Log in Newsletter

Fort Liberty looking to resume programs interrupted by COVID-19


The Community Action Committee for Fort Liberty met for its monthly meeting Wednesday morning. The meetings are aimed to convey information from ther post's leadership to those living and working on post, as well as for people to talk with those leaders about any issues they are concerned about.

Here’s what the committee discussed:

Child care services may expand

A new issue brought up in the meeting was a possible return of evening and weekend hours at Chay Youth Center, which provides activities for kids and teens, typically in middle and high school, as well as free programs for students. The facility has a full-size gymnasium with a 20-foot climbing wall, a gaming lounge, an outdoor pool table and computers. 

Before the COVID-19 pandemic, Chay Youth Center was open until 10 p.m. on Fridays and from 1 to 10 p.m. on Saturdays. These expanded hours were beneficial for parents who worked later shifts. Now, the center is open 10 a.m. to 7 p.m. on weekdays and closed on the weekend.

“We are looking at the extended hours for Friday night, expanding them, looking at that initially first, and working our way onto Saturday,” said Margaret Lilly, chief of child and youth services. 

Lilly was asked about the hourly program for day care, which was cut during the pandemic.

“We have a desire for all of our programs, but we need staff,” she said. “And the hourly was a result of the staff shortage. But with the increase of that, we will see additional hours within our program.”

Lilly noted onboarding is trending upward. At a hiring event earlier this week, 42 child and youth program assistants were added, a trend she hopes to see grow.

One ongoing issue is the lack of sensory-friendly classrooms within CYS’ child development centers. As of March, there are nearly 5,000 families enrolled in the Exceptional Family Member Program at Fort Liberty, the highest for any military installation, according to the garrison command team.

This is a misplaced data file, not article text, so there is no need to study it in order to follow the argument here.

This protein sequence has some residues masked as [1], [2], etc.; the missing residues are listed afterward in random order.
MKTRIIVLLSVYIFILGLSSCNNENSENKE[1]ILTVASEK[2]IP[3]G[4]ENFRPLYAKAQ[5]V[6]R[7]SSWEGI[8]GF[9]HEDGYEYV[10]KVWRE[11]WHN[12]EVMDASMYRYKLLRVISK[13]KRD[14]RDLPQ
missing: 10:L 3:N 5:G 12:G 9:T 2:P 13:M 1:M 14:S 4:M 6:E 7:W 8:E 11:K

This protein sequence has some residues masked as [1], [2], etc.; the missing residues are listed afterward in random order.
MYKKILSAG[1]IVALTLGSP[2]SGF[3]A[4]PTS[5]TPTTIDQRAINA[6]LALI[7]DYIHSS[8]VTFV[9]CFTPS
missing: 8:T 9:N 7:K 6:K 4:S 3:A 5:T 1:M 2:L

The directorate of the Morale, Welfare and Recreation office reported that there is lack of child care to support children that has become a retention issue for soldiers and child-care personnel.

CYS is looking at creating more sensory-friendly classrooms with a reduced ratio on Fort Liberty. It has addressed that issue with Installation Management Command headquarters in San Antonio but has yet to receive a response.

Neighborhood community mayors return

Now that many organizations are moving past COVID restrictions, Wilcox says, it’s time to bring back community mayors for neighborhoods on post. 

Each Fort Liberty neighborhood will be represented by a community mayor selected by the garrison commander.

Each mayor will undergo training from the Army Residential Communities Initiative Team team, including information on regulations, housing policies, customer service, and conflict resolution.

Residents of those neighborhoods will be able to reach out to the mayors about any concerns they have, and the mayors will then talk to Corvias and Fort Liberty leadership about resolving those issues. The mayors work on a voluntary basis.

Eight mayors were announced during the meeting. Kayti Gutierrez will represent Hammond Hills, Brianna Dylla will represent Ardennes/Bataan, Erica Marion will represent Casablanca, Byron Young will represent Corregidor, Adrienne Gilstrap will represent Linden Oaks Lodge, Veronica Pujol will represent Nijmegen, Carolina Adcock will represent Normandy/Bastogne, and Hailey Snodgrass will represent Pope.

There are still vacancies for the Linden Oaks Clubhouse, Ste Mere Eglise, and Randolph Pointe neighborhoods.

Multiple 911 system outages reported

Emergency Services staff confirmed a number of 911 center outages on post but said the outages may have been caused by a fiber cut. The outages affected calls using hardwired telephones. according to Deputy Director Dean DeMarks.

“If you call 911 from a hard line and you get a constant busy signal, call via your cellphone,” DeMark said. “We are in the process of getting systems upgraded here in the near future.”

DeMark also said that  911 callers should tell the center that they are on Fort Liberty because the call could be forwarded to the city of Fayetteville or Cumberland County, depending on where the caller is on post.

The October meeting of the Community Action Committee has not been scheduled. Meetings are open to the Fort Liberty community and are typically held at the Soldier and Family Readiness Group Center.

The CityView News Fund is a nonprofit organization that supports CityView’s newsgathering operation. Will you help us with a tax-deductible donation? 

Fort Liberty, military families, child care, 911